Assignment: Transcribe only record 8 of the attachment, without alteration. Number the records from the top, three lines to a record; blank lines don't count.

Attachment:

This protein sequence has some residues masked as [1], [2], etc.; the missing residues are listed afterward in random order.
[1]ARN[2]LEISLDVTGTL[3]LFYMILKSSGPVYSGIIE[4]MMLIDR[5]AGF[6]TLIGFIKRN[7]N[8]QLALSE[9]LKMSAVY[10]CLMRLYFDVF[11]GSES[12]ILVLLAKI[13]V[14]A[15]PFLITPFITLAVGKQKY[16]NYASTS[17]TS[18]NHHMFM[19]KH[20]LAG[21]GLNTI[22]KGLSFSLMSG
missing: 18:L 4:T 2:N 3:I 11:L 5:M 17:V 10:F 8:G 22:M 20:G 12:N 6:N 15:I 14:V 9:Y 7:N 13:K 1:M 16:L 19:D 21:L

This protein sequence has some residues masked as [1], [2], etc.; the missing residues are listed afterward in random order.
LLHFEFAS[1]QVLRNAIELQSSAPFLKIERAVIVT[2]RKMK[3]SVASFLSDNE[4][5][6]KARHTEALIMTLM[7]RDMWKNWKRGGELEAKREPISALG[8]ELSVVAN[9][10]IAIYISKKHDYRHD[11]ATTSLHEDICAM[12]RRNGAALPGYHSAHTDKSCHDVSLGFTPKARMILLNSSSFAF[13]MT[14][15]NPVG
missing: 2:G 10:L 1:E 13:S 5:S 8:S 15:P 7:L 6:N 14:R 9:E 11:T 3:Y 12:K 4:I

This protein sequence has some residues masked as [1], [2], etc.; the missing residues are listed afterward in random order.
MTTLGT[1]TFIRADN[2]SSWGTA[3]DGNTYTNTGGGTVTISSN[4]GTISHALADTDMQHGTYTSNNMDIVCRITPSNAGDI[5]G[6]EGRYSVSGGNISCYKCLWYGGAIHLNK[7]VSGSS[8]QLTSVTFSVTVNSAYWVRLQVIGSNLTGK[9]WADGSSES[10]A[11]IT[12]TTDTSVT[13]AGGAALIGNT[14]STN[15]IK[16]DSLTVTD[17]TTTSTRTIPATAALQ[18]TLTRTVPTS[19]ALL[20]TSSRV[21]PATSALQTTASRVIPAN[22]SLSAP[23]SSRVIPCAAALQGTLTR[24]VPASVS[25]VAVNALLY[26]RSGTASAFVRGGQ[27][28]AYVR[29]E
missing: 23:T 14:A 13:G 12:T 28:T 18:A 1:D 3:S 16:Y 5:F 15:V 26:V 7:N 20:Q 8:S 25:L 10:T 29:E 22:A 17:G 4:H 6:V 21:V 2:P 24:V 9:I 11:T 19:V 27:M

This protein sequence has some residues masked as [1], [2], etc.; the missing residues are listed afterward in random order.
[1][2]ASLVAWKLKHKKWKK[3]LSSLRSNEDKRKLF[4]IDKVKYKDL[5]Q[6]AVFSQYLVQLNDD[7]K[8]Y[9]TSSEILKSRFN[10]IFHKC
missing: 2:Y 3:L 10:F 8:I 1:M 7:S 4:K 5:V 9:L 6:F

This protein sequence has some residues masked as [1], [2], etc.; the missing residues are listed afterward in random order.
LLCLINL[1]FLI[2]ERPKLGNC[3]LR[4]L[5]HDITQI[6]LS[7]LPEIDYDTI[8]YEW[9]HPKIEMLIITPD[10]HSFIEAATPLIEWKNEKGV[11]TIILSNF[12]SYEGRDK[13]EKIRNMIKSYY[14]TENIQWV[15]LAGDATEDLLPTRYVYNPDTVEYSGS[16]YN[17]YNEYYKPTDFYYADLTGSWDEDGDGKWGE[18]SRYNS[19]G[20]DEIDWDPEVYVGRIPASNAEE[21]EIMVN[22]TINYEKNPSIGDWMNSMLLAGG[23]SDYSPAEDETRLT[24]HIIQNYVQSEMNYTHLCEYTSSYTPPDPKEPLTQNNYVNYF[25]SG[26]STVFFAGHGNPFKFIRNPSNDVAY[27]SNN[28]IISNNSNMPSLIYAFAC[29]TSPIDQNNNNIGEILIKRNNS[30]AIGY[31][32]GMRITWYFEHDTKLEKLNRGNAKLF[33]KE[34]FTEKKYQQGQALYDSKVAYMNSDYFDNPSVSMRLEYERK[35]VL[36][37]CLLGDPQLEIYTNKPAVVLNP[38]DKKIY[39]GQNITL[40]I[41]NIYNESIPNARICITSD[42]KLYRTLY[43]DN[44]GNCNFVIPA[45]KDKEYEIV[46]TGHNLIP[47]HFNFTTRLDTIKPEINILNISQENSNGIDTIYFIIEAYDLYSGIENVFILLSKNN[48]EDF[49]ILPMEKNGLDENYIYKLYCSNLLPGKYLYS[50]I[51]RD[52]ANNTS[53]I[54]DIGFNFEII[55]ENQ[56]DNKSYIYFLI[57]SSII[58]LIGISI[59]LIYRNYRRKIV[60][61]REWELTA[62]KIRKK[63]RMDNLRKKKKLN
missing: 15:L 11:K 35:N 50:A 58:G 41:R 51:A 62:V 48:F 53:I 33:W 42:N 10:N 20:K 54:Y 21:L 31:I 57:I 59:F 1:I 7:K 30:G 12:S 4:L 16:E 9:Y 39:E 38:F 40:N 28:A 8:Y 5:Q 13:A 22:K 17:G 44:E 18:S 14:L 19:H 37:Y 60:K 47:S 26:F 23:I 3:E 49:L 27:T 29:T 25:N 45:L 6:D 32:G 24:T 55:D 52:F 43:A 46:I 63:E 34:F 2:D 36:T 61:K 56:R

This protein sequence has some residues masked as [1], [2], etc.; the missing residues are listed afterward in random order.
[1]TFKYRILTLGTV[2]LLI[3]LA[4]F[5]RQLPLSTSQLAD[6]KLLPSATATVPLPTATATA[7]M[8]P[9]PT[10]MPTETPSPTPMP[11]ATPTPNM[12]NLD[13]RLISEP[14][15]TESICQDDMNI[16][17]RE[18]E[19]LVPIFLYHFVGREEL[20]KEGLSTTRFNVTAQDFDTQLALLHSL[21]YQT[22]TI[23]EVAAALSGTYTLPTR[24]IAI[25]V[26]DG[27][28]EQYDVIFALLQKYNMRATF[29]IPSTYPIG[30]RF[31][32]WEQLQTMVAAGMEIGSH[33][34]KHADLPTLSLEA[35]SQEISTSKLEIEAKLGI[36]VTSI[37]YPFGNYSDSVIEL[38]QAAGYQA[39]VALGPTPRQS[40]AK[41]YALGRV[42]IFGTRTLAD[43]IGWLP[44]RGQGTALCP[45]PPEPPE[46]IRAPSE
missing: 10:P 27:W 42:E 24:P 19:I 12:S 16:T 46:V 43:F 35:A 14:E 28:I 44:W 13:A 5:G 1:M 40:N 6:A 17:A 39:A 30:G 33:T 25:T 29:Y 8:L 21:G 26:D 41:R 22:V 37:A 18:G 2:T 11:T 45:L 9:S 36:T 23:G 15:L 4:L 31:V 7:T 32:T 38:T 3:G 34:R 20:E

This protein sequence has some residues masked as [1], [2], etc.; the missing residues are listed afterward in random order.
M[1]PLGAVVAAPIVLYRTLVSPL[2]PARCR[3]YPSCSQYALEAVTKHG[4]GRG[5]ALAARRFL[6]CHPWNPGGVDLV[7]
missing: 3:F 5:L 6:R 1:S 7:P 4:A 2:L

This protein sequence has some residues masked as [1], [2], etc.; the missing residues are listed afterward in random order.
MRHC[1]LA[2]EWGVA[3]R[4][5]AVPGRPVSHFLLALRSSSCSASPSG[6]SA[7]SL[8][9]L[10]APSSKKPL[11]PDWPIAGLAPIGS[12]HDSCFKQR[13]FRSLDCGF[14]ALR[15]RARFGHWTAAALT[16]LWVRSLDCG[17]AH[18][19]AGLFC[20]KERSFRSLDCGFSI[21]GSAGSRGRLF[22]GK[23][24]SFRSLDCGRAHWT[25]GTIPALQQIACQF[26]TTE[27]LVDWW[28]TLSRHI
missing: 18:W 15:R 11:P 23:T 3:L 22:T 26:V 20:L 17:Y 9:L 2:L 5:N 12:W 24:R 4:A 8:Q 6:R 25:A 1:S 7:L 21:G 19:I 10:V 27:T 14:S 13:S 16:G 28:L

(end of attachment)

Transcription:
This protein sequence has some residues masked as [1], [2], etc.; the missing residues are listed afterward in random order.
MRHC[1]LA[2]EWGVA[3]R[4][5]AVPGRPVSHFLLALRSSSCSASPSG[6]SA[7]SL[8][9]L[10]APSSKKPL[11]PDWPIAGLAPIGS[12]HDSCFKQR[13]FRSLDCGF[14]ALR[15]RARFGHWTAAALT[16]LWVRSLDCG[17]AH[18][19]AGLFC[20]KERSFRSLDCGFSI[21]GSAGSRGRLF[22]GK[23][24]SFRSLDCGRAHWT[25]GTIPALQQIACQF[26]TTE[27]LVDWW[28]TLSRHI
missing: 18:W 15:R 11:P 23:T 3:L 22:T 26:V 20:L 17:Y 9:L 2:L 5:N 12:W 24:R 4:A 8:Q 6:R 25:A 1:S 7:L 21:G 19:I 10:V 27:T 14:S 13:S 16:G 28:L